With defensemen P.K. Subban and Andrei Markov forming one of the more potent defensive duos in the NHL this season, it stands to reason that the Montreal Canadiens will want to retain both pending free agents come the end of 2013-14. It’s, however, much more complicated than that.
With 43 points between them entering Saturday night, Subban (24 points) and Markov (19 points) trail only the Chicago Blackhawks (Duncan Keith and Brent Seabrook; 50) and St. Louis Blues (Kevin Shattenkirk and Jay Bouwmeester; 44) in terms of points by two defensemen.
So, there is definite chemistry there. And, to his credit, Markov has rebounded quite well from a subpar season last year when he appeared much slower than in years past due to countless knee surgeries (on both legs).
With Markov set to become an unrestricted free agent next July 1 (Subban will be restricted), the Habs now have a difficult decision to make. Seeing as the team has established itself as a legitimate playoff contender, trading the Russian defenseman at the deadline is clearly out of the question. He’s too valuable to the Habs’ playoff hopes to even consider moving.
It’s that same value to the team, though, that ironically may see him not return to the team next year.
At 35 years of age, Markov only has so many years left, not all of them likely good. He will no doubt still command close to if not the entire $5.75 million salary he makes currently on the open market. The question then becomes, though, will he get it from Montreal? It just may not be in the cards.
The salary cap is set to increase to $71 million next season. The Habs are already close to the current $64.3 million cap, and younger players like Lars Eller, Raphael Diaz and, oh yeah, Subban himself are all set to become free agents and deserving of raises.
Subban, after winning the Norris Memorial Trophy last year, will alone command a great deal of that extra $7 million in space the Habs are getting (if not all of it). As a result, things are going to get pretty tight.
That isn’t to say it would be impossible to keep Markov and those three. With captain Brian Gionta ($5 million) unlikely to be re-signed, at least not at the salary he’s currently making, there will be some room with which to work. However, with Davis Drewiske, Alexei Emelin and Josh Gorges already set to come back, there just may not be room on the roster.
One must also take into account farmhands Nathan Beaulieu and Jarred Tinordi making a push to stay with the Habs for good out of training camp next season. This is all also under the assumption that the Habs decide not to re-sign Francis Bouillon and the increasingly valuable Douglas Murray on top of that.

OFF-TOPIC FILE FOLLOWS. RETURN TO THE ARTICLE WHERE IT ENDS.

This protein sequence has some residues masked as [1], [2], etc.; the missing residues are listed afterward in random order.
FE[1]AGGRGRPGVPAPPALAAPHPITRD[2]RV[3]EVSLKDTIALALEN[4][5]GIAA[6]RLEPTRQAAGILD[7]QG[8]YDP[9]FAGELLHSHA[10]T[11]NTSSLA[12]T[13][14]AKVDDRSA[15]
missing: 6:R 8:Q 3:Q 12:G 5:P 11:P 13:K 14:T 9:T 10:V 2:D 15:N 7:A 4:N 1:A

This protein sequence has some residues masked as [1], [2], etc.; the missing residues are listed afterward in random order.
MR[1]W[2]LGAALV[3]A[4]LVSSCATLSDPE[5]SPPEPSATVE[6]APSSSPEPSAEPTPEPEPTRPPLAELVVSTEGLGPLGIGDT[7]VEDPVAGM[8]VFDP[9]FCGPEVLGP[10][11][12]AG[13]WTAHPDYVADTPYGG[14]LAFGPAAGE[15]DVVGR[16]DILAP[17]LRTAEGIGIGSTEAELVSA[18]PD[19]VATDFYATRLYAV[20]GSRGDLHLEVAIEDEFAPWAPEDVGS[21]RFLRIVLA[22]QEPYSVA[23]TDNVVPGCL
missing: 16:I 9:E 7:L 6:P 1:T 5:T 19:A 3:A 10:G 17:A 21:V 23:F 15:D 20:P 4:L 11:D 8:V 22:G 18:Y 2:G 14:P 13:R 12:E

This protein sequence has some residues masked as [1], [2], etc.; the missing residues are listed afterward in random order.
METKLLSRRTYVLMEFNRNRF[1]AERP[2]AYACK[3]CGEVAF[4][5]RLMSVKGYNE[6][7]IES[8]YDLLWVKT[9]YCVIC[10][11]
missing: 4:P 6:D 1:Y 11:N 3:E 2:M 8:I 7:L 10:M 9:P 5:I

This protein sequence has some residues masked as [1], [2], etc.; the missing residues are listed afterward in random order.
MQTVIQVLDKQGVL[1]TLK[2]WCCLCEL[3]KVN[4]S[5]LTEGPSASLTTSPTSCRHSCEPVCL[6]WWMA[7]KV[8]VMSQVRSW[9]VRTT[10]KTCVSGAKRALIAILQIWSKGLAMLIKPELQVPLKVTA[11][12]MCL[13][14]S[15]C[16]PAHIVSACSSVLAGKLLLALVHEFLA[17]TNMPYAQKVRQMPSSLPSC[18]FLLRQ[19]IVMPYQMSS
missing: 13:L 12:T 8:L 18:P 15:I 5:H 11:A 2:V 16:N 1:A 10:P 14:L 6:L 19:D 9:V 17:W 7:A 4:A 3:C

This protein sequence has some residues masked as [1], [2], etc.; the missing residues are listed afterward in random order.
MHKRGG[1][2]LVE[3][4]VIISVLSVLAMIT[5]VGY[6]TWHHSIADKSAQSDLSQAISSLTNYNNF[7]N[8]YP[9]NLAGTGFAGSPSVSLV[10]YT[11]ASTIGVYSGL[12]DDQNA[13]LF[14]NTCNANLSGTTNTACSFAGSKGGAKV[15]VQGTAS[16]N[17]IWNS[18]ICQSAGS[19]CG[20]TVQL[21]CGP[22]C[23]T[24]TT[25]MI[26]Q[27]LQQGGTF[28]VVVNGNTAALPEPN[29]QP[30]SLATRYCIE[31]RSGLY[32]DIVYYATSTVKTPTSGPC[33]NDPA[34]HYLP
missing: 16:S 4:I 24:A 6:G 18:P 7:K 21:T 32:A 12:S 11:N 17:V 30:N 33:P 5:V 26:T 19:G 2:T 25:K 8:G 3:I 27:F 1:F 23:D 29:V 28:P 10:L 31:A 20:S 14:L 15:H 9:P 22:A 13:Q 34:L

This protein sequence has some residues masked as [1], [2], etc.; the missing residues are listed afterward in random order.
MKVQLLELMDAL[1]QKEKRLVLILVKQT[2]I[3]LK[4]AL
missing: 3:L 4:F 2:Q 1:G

There was a time when one couldn’t conceive of a Habs team without Markov. He has been a core member of this team for most if not all of his 13 seasons overall here, and he was always management’s first choice when forced to make a decision between two defensemen.
Back in the summer of 2007, general manager Bob Gainey re-signed him and left Sheldon Souray—who had just enjoyed a career year, scoring 15 more points than Markov and 64 total—for the Edmonton Oilers and ultimately the AHL’s Hershey Bears.
For obvious reasons, that ended up being the right decision.
Four years later, the Habs chose Markov again, this time over James Wisniewski—although, if we’re being honest, that might have had more to do with the other option being Wisniewski.
Markov was, after all, just coming off two injury-plagued seasons in which he only laced up his skates for 45 games (2009-10) and then just seven games (2010-11). And still the Habs gave him the same $5.75 million per year over three years—OK, equal parts being that the other option was Wisniewski and the fact that Pierre Gauthier was the Habs GM at the time.
With Markov playing just 13 games the following season (shocker), that re-signing may not have worked out nearly as great as the first time around. But here we are in much the same position, only with Markov’s role essentially reversed. If it comes down to it, the Habs will obviously choose Subban. It won’t even be close.
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However, that this is even a debate worth having is evidence of how far Markov has bounced back in just a single season in addition to what he means to this organization and its fans.
Markov ending his career in a Canadiens uniform was a concept most took for granted as being a reality. It can still happen, but him leaving is a possibility for which Habs fans must at least brace themselves for moving forward.
To answer the initial question: Yes, the Habs should undoubtedly re-sign Markov, but it’s clearly a matter of both parties being on board, and the Habs just may not have the cash to spare for which Markov will be looking. That he will most certainly get it—whether from the Habs or someone else—is in itself proof to that effect.